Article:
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Book Review: Got to Go


Book Review Got to Go By Rosalind Fox Solomon Reviewed by Blake Andrews Rosalind Fox Solomon's Got To Go is not a happy book. It's humorous, yes. But happy? No. In fact most readers may find it depressing. And — trigger warning alert — if you suffered from domineering parents or a browbeaten childhood, it will perhaps be even more unsettling. On the positive side, such readers may find catharsis amidst the tragicomedy. I suspect Solomon has.

Got to Go. By Rosalind Fox SolomonMack, 2016.
 
Got to Go
Reviewed by Blake Andrews

Got to Go
Photographs by Rosalind Fox Solomon
Mack, London, England, 2016. 144 pp., 79 black-and-white illustrations, 8x9¾".


Rosalind Fox Solomon's Got To Go is not a happy book. It's humorous, yes. But happy? No. In fact most readers may find it depressing. And — trigger warning alert — if you suffered from domineering parents or a browbeaten childhood, it will perhaps be even more unsettling. On the positive side, such readers may find catharsis amidst the tragicomedy. I suspect Solomon has.

The book's photographs are paced with staccato bursts of text. After a few initial captions of interior monologue — seeming to presage a Bill Owens style cultural critique — these texts morph into outright personal insults. The titular poem, for example:

mother says I say you! got to go? GO OUTSIDE. IF YOU ACT LIKE A DOG LIVE LIKE A DOG.

Another example:

mother says PUT A SMILE ON YOUR FACE GO BACK TOMORROW YOU'LL BE FINE.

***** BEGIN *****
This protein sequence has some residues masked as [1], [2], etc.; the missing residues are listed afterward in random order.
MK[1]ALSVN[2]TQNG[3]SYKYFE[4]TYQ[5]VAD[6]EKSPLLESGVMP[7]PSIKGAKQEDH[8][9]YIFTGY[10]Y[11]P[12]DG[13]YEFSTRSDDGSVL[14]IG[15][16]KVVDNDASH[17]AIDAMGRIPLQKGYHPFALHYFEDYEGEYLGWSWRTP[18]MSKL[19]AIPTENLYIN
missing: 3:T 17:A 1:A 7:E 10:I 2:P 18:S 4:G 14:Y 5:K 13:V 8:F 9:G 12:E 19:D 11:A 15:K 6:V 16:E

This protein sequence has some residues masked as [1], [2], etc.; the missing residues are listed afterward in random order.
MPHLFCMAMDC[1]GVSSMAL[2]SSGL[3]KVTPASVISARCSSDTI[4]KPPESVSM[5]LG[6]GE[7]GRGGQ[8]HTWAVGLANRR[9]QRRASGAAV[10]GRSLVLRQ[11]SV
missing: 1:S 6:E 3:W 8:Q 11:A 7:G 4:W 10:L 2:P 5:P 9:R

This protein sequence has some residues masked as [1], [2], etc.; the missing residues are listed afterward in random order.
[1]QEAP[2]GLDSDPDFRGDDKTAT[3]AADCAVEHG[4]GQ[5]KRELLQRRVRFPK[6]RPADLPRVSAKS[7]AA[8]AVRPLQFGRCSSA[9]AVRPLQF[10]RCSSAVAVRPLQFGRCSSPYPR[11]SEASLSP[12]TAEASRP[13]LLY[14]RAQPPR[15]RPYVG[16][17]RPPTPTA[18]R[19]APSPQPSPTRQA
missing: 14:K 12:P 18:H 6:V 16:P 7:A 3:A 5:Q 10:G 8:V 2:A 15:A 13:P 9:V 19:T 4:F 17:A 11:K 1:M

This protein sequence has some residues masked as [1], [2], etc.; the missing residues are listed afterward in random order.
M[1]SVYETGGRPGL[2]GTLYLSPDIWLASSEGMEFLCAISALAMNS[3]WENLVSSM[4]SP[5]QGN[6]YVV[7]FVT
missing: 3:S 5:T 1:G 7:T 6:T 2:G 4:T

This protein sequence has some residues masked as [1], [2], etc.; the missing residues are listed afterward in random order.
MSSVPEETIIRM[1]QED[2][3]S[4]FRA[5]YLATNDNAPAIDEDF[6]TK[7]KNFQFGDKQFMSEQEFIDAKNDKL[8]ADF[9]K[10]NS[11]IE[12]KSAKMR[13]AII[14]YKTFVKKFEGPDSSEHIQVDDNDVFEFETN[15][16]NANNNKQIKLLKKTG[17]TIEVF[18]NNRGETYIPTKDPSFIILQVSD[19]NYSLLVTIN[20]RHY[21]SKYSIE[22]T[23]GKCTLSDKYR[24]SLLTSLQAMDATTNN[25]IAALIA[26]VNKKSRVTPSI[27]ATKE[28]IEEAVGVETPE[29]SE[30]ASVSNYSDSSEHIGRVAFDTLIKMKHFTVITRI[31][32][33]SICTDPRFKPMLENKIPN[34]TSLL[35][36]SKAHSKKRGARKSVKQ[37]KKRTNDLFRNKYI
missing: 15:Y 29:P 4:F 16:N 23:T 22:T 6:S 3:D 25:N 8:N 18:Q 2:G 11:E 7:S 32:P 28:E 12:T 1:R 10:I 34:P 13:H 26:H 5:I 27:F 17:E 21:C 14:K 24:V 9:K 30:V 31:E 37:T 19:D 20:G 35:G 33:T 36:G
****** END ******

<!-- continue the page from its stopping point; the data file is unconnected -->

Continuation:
These excerpts are typical. It's one maternal scolding to another. Roughly halfway through the book the other parent gets in on the act, but there's no letup as the bad memories fly.

father lays me over his knees and spanks me hard as he can.

Mother says to father: I'D LIKE TO STICK A RED-HOT POKER UP YOUR REAR END.
Got to Go. By Rosalind Fox SolomonMack, 2016.

I'm not a psychologist, just an everyday photo buff. But from where I sit, some deeply rooted trauma is being explored, and perhaps exorcised. One might expect an octogenarian (Solomon recently turned 86) to have put such difficult memories to rest — or maybe leveraged them into an uplifting moral? — but for Solomon the demon wrestling continues. She writes that "the original idea behind the texts was to excavate parts of my childhood." Combining memories, song extracts, poems, and "a cacophony of remembered voices," they are abrasive, absurd, upsetting, and sometimes funny.